forces, according to one dispatch, one of the most
frequently repeated statements in American
military circles in Iraq these days is Lawrence of
Arabia's famous statement: "It is better to let
them do it themselves imperfectly than to do it
yourself perfectly. It is their country, their
way, and our time is short."
insurgents have known about that preference all
along. In fact, an important part of their
strategy has been to make sure that the American
forces remain fully entangled in Iraq. The
objective is to force the US out of Iraq, and not
allow it the luxury of getting out on its own
That was how the Soviet Union was
ousted from Afghanistan. It was forced and,
indeed, humiliated into pulling its forces out.
The Afghan mujahideen (Muslim guerilla
warriors engaged in a jihad) have never forgotten
that lesson. Osama bin Laden was one of the
busiest of fighters in those days.
realistic is the insurgents' aforementioned
objective regarding the US? Speaking purely from
the vantage of military power, the insurgents
don't stand a chance. However, the Iraqi quagmire
has proven that it has long become a theater of
asymmetric warfare. That is where the strength of
the Iraqi insurgency appears to be.
most potent weapons of that insurgency are the
suicide bombers and their seemingly infinite
desire to die, and their zealotry to defeat the
US. The insurgents seem to be coming out of
nowhere. It appears there is a factory of those
bombers somewhere in Iraq, or in the contiguous
area. No country claims them, yet they are
citizens of neighboring states. It is their desire
to die and take as many of the "enemy" forces with
That is not only unfathomable to the
American military, but it is also finding it hard
to develop countermeasures against this
phenomenon. So it is doing the best it can, in
terms of preparing the Iraqi security forces to
take over securing Iraq. However, the building of
security forces is not something that can be done
quickly or by relying on shortcuts. Then again, it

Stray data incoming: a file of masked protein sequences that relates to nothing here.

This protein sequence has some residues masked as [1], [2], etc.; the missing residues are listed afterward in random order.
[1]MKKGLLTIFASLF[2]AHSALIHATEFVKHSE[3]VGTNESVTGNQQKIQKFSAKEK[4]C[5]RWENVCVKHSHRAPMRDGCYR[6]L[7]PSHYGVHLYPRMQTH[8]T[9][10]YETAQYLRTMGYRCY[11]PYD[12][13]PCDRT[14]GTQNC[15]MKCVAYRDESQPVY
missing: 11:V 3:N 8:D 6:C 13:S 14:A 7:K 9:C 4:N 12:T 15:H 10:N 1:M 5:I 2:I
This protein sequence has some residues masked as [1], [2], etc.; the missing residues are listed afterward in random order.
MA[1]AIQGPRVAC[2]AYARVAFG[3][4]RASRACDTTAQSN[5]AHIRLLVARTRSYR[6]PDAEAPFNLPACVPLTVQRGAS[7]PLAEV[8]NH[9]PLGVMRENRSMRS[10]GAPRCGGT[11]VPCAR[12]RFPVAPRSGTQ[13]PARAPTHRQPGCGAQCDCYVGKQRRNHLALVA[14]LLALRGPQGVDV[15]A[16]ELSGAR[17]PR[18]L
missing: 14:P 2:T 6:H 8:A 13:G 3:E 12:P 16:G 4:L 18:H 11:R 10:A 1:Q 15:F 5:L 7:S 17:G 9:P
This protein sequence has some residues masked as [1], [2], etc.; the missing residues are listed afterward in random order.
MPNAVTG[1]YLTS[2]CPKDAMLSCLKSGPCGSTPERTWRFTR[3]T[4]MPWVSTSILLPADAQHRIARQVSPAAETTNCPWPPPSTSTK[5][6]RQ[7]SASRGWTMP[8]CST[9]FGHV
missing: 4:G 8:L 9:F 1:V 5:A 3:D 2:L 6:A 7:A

might be done quickly but not without defeating
the very purpose of training them.
quickly developed Iraqi security force would not
amount to anything that can withstand the fighting
spirit or sophistication of the insurgency. That
is another variable that is haunting the American
General Casey has
been talking about letting the Iraqi forces carry
the brunt of the fight with the insurgency. That
becomes a euphemism for having a higher death toll
for Iraqi forces, as opposed to the Americans. He
is also talking about a "smaller US footprint" for
American forces, which is another euphemism for
letting the Iraqis do most of the fighting.
But that reality will not materialize for
another year or so. But the Iraqi forces are not
ready, and they are not expected to be ready soon,
while the Iraqi insurgency is appearing
increasingly resilient. That is where the rub is.
As long as the Iraqi forces don't shape up and
take on the insurgents, the Americans are stuck in
That is exactly what the insurgents
are counting on. That is why they keep killing the
Iraqi forces, Iraqi recruits, wherever they find
them. As far as the insurgents are concerned, the
US should not be allowed a respectable withdrawal
from Iraq. It can get out of Iraq the same way the
Soviet forces pulled out: after absorbing heavy
losses and after facing no choice but to pull out
in a humiliating manner. That is the focus of the
global jihadis in their current fight in Iraq.
Ehsan Ahrari is an independent
strategic analyst based in Alexandria, VA, US. His
columns appear regularly in Asia Times Online. He
is also a regular contributor to the Global Beat
Syndicate. His website: www.ehsanahrari.com.